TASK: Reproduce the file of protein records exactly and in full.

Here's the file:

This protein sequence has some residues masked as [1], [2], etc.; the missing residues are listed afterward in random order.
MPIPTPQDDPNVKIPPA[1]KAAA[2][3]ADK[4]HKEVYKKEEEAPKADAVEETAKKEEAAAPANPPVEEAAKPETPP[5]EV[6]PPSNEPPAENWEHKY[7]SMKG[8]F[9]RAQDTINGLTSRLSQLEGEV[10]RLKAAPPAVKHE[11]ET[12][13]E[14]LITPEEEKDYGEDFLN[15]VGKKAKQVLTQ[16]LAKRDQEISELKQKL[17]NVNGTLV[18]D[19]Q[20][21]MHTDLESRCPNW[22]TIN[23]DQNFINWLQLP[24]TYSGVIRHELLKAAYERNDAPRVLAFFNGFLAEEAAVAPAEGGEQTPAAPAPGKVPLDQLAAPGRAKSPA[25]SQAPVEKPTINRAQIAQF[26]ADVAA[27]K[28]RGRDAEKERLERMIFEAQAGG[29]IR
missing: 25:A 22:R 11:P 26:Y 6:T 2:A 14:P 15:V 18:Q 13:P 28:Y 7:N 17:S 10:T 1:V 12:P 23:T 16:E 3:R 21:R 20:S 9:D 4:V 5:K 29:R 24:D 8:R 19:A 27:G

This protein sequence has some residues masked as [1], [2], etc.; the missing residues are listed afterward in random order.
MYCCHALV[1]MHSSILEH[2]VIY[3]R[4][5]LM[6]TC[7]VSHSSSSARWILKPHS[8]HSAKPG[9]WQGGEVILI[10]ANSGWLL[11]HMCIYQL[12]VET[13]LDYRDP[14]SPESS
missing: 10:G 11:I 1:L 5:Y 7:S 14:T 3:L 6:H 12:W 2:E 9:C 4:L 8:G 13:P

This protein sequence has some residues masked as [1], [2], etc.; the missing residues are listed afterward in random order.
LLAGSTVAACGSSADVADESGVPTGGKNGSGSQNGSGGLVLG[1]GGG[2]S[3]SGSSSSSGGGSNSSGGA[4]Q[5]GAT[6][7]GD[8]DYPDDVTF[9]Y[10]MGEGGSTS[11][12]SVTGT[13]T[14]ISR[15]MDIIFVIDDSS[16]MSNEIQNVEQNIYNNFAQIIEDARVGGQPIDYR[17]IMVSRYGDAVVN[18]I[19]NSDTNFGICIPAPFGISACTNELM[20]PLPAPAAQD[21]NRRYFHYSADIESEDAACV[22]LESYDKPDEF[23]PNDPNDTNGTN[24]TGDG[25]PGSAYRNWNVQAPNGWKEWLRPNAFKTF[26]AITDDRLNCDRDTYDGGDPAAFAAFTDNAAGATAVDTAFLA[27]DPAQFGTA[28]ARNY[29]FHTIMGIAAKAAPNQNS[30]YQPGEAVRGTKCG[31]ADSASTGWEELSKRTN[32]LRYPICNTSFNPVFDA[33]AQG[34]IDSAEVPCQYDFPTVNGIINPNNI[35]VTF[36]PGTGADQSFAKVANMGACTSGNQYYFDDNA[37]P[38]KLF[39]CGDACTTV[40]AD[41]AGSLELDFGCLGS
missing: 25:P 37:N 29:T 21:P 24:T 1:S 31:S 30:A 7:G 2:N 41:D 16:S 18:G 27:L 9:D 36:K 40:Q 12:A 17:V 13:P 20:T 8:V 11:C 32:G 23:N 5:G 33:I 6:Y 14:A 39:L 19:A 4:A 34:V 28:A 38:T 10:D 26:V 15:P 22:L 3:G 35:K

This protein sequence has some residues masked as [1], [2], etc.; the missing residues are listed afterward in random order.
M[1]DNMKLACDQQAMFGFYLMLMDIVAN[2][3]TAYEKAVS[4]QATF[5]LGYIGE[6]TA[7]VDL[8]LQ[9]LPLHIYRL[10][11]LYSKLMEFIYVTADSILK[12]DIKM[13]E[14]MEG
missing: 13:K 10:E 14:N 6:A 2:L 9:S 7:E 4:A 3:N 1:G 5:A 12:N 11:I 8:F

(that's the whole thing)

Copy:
This protein sequence has some residues masked as [1], [2], etc.; the missing residues are listed afterward in random order.
MPIPTPQDDPNVKIPPA[1]KAAA[2][3]ADK[4]HKEVYKKEEEAPKADAVEETAKKEEAAAPANPPVEEAAKPETPP[5]EV[6]PPSNEPPAENWEHKY[7]SMKG[8]F[9]RAQDTINGLTSRLSQLEGEV[10]RLKAAPPAVKHE[11]ET[12][13]E[14]LITPEEEKDYGEDFLN[15]VGKKAKQVLTQ[16]LAKRDQEISELKQKL[17]NVNGTLV[18]D[19]Q[20][21]MHTDLESRCPNW[22]TIN[23]DQNFINWLQLP[24]TYSGVIRHELLKAAYERNDAPRVLAFFNGFLAEEAAVAPAEGGEQTPAAPAPGKVPLDQLAAPGRAKSPA[25]SQAPVEKPTINRAQIAQF[26]ADVAA[27]K[28]RGRDAEKERLERMIFEAQAGG[29]IR
missing: 25:A 22:R 11:P 26:Y 6:T 2:A 14:P 15:V 18:Q 13:P 28:Y 7:N 17:S 10:T 1:V 12:P 23:T 16:E 3:R 21:R 20:S 9:D 4:V 5:K 29:R 24:D 8:R 19:A 27:G

This protein sequence has some residues masked as [1], [2], etc.; the missing residues are listed afterward in random order.
MYCCHALV[1]MHSSILEH[2]VIY[3]R[4][5]LM[6]TC[7]VSHSSSSARWILKPHS[8]HSAKPG[9]WQGGEVILI[10]ANSGWLL[11]HMCIYQL[12]VET[13]LDYRDP[14]SPESS
missing: 10:G 11:I 1:L 5:Y 7:S 14:T 3:L 6:H 12:W 2:E 9:C 4:L 8:G 13:P

This protein sequence has some residues masked as [1], [2], etc.; the missing residues are listed afterward in random order.
LLAGSTVAACGSSADVADESGVPTGGKNGSGSQNGSGGLVLG[1]GGG[2]S[3]SGSSSSSGGGSNSSGGA[4]Q[5]GAT[6][7]GD[8]DYPDDVTF[9]Y[10]MGEGGSTS[11][12]SVTGT[13]T[14]ISR[15]MDIIFVIDDSS[16]MSNEIQNVEQNIYNNFAQIIEDARVGGQPIDYR[17]IMVSRYGDAVVN[18]I[19]NSDTNFGICIPAPFGISACTNELM[20]PLPAPAAQD[21]NRRYFHYSADIESEDAACV[22]LESYDKPDEF[23]PNDPNDTNGTN[24]TGDG[25]PGSAYRNWNVQAPNGWKEWLRPNAFKTF[26]AITDDRLNCDRDTYDGGDPAAFAAFTDNAAGATAVDTAFLA[27]DPAQFGTA[28]ARNY[29]FHTIMGIAAKAAPNQNS[30]YQPGEAVRGTKCG[31]ADSASTGWEELSKRTN[32]LRYPICNTSFNPVFDA[33]AQG[34]IDSAEVPCQYDFPTVNGIINPNNI[35]VTF[36]PGTGADQSFAKVANMGACTSGNQYYFDDNA[37]P[38]KLF[39]CGDACTTV[40]AD[41]AGSLELDFGCLGS
missing: 25:P 37:N 29:T 21:P 24:T 1:S 31:S 30:A 7:G 2:N 41:D 16:S 18:G 27:L 9:D 36:K 40:Q 12:A 17:V 13:P 20:T 8:V 11:C 32:G 23:N 5:G 33:I 6:Y 14:A 39:L 19:A 4:A 34:V 28:A 38:T 10:D 26:V 15:P 22:L 3:G 35:K

This protein sequence has some residues masked as [1], [2], etc.; the missing residues are listed afterward in random order.
M[1]DNMKLACDQQAMFGFYLMLMDIVAN[2][3]TAYEKAVS[4]QATF[5]LGYIGE[6]TA[7]VDL[8]LQ[9]LPLHIYRL[10][11]LYSKLMEFIYVTADSILK[12]DIKM[13]E[14]MEG
missing: 13:K 10:E 14:N 6:A 2:L 9:S 7:E 4:A 3:N 1:G 5:A 12:N 11:I 8:F